Take the 2-minute tour ×
Stack Overflow is a question and answer site for professional and enthusiast programmers. It's 100% free, no registration required.

Android allows translators to define Plurals. The following example works for me with locale 'en':

<plurals name="numberOfSongsAvailable">
    <item quantity="one">One song found.</item>
    <item quantity="other">%d songs found.</item>

But adding a special value for two does not work, still the other version is taken. Is the usage of two dependent upon the locale? So does Android only take the two version if the locale explicitly specifies that there should be a two version?

The SO Question Android plurals treatment of “zero” spots the same mistake when using zero in English which is also not supported. There are no solutions in this question except to avoid Android plurals which I want to avoid.

share|improve this question
Yes, the usage of two is specific to locale. Just because you give it the number 2 does not mean that it will use quantity="two". It will only use that quantity for languages that have special cases for the number 2 –  ByteMe Apr 4 '12 at 1:51
possible duplicate of Android plurals treatment of "zero" –  Paul Lammertsma Mar 12 '13 at 23:07

3 Answers 3

up vote 8 down vote accepted

Android is using the CLDR plurals system, and this is just not how it works (so don't expect this to change).

The system is described here:


In short, it's important to understand that "one" does not mean the number 1. Instead these keywords are categories, and the specific numbers n that belong to each category are defined by rules in the CLDR database:


While there appears to be no language which uses "zero" for anything other than 0, there are languages which assign 0 to "one". There are certainly plenty of cases where "two" contains other numbers than just 2.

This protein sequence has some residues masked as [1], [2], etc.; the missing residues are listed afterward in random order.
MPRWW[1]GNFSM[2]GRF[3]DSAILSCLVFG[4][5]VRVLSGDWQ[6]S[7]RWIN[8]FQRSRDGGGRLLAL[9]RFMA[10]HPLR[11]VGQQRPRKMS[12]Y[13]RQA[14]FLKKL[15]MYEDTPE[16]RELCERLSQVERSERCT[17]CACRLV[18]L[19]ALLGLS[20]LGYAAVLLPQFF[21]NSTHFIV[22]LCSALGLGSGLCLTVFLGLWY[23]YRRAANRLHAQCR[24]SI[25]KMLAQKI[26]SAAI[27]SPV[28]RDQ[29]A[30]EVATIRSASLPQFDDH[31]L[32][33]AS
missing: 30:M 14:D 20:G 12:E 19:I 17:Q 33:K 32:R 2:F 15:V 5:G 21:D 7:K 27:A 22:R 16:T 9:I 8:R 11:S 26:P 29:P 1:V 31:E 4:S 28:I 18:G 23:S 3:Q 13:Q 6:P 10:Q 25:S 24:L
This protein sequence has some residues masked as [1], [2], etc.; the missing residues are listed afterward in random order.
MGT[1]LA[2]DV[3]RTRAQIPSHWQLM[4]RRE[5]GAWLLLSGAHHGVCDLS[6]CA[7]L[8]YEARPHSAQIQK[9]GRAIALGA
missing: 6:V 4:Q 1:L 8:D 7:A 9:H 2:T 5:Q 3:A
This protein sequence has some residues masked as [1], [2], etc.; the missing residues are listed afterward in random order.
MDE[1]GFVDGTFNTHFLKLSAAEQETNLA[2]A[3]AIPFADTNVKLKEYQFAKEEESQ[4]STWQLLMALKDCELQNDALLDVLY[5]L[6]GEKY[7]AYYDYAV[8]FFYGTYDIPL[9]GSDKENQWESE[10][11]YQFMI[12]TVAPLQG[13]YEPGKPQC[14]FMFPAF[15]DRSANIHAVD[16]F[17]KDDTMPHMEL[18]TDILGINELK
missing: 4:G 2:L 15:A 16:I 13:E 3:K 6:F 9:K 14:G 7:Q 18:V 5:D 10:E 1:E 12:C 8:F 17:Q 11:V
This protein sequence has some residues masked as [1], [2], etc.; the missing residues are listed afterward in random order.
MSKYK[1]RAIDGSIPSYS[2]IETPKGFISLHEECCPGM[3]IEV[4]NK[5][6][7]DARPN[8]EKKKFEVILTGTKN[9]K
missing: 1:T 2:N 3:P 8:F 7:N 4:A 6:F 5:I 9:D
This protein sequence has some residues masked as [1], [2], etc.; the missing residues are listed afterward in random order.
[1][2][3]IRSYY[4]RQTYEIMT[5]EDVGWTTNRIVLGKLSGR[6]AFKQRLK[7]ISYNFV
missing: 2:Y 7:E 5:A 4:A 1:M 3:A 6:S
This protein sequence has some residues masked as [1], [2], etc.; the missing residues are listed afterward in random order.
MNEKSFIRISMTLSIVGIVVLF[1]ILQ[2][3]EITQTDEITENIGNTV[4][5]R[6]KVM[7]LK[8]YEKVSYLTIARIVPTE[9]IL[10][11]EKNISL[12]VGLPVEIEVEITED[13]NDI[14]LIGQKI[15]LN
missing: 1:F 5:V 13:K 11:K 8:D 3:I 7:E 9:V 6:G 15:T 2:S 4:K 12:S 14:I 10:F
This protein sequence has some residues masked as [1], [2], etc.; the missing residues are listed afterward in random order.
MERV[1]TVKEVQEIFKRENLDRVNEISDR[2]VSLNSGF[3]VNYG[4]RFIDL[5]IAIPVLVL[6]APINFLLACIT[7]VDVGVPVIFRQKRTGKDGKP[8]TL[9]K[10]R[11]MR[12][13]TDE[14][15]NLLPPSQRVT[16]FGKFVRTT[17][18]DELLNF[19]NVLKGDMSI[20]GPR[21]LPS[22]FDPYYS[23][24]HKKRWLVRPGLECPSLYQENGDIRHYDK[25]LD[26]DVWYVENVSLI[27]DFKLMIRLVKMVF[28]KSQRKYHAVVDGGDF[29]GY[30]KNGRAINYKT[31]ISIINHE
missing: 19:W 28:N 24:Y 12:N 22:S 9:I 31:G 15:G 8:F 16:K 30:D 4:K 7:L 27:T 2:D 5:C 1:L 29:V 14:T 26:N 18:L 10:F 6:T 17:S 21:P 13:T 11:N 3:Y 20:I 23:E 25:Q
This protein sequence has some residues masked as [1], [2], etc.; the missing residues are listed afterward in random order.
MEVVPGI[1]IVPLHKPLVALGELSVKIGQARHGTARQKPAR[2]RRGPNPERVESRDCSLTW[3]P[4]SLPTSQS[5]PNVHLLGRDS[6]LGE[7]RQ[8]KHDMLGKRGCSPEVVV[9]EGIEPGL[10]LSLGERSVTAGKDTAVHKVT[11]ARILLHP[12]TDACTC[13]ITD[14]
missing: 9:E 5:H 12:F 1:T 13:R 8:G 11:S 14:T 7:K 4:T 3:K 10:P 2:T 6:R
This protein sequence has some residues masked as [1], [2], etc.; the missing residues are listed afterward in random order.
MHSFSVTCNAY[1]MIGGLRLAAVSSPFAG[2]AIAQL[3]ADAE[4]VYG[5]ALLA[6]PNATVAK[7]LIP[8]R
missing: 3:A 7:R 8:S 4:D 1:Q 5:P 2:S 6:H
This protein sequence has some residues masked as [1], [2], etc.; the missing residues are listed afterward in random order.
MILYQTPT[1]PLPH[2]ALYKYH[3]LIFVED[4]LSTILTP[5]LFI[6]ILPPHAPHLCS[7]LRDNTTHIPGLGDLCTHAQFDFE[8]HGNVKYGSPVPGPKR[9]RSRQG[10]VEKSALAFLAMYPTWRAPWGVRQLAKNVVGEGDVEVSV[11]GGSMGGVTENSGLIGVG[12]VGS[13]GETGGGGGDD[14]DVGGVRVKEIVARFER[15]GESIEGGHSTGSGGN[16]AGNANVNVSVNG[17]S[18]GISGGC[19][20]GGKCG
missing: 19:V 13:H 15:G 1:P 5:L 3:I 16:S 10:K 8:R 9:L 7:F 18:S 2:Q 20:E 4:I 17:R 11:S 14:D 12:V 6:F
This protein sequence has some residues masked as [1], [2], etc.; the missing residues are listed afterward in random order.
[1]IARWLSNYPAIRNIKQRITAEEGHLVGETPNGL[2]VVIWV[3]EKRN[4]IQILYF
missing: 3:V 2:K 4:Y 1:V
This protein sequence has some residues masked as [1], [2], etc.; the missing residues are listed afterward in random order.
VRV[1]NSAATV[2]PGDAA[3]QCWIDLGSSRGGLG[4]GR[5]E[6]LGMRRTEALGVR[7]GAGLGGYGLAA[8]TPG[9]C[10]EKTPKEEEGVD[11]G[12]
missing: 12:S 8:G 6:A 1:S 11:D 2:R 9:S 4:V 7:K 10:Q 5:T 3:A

If Android where to allow you to do what you intended, your applications could not be properly translated into any number of languages with more complex plural rules.

share|improve this answer

That's an old bug. There are just a few missing if-clauses in the relevant code section of the PluralRules class.

As the answer in your linked question stated, you are better off by using MessageFormat or something else. The bug has been reported in may 2010, I wouldn't expect that beeing fixed in the near future (and you still have a faulty version on old version devices in this case).

Completely false, see the comments.

share|improve this answer
I read this Bug and it is simply wrong: The Bug does not exist anymore as the PluralRules class does not exist anymore on recent androids. Instead a libary libcore.icu is used. The code linked in the bugreport is very old. See the recent code here: github.com/android/platform_frameworks_base/blob/master/core/… –  theomega Dec 12 '11 at 16:09
Ops. Wasn't aware of that. You're right. –  user658042 Dec 12 '11 at 16:14
Although you are correct: It doesn't help that they use a new Code for this, it has the same errors (see question) and old versions still have the old code. So thanks for your answer! –  theomega Dec 12 '11 at 16:18
So. How do I deal with this on older android versions? Is there something in android support package? Or do I need to just work around it and stop caring? –  Arie May 25 '12 at 11:35

Yes, the usage of two is specific to locale. Just because you give it the number 2 does not mean that it will use quantity="two". It will only use that quantity for languages that have special cases for the number 2

From http://developer.android.com/guide/topics/resources/string-resource.html#Plurals:

Note that the selection is made based on grammatical necessity. A string for zero in English will be ignored even if the quantity is 0, because 0 isn't grammatically different from 2, or any other number except 1 ("zero books", "one book", "two books", and so on). Don't be misled either by the fact that, say, two sounds like it could only apply to the quantity 2: a language may require that 2, 12, 102 (and so on) are all treated like one another but differently to other quantities. Rely on your translator to know what distinctions their language actually insists upon.

share|improve this answer

Your Answer


By posting your answer, you agree to the privacy policy and terms of service.

Not the answer you're looking for? Browse other questions tagged or ask your own question.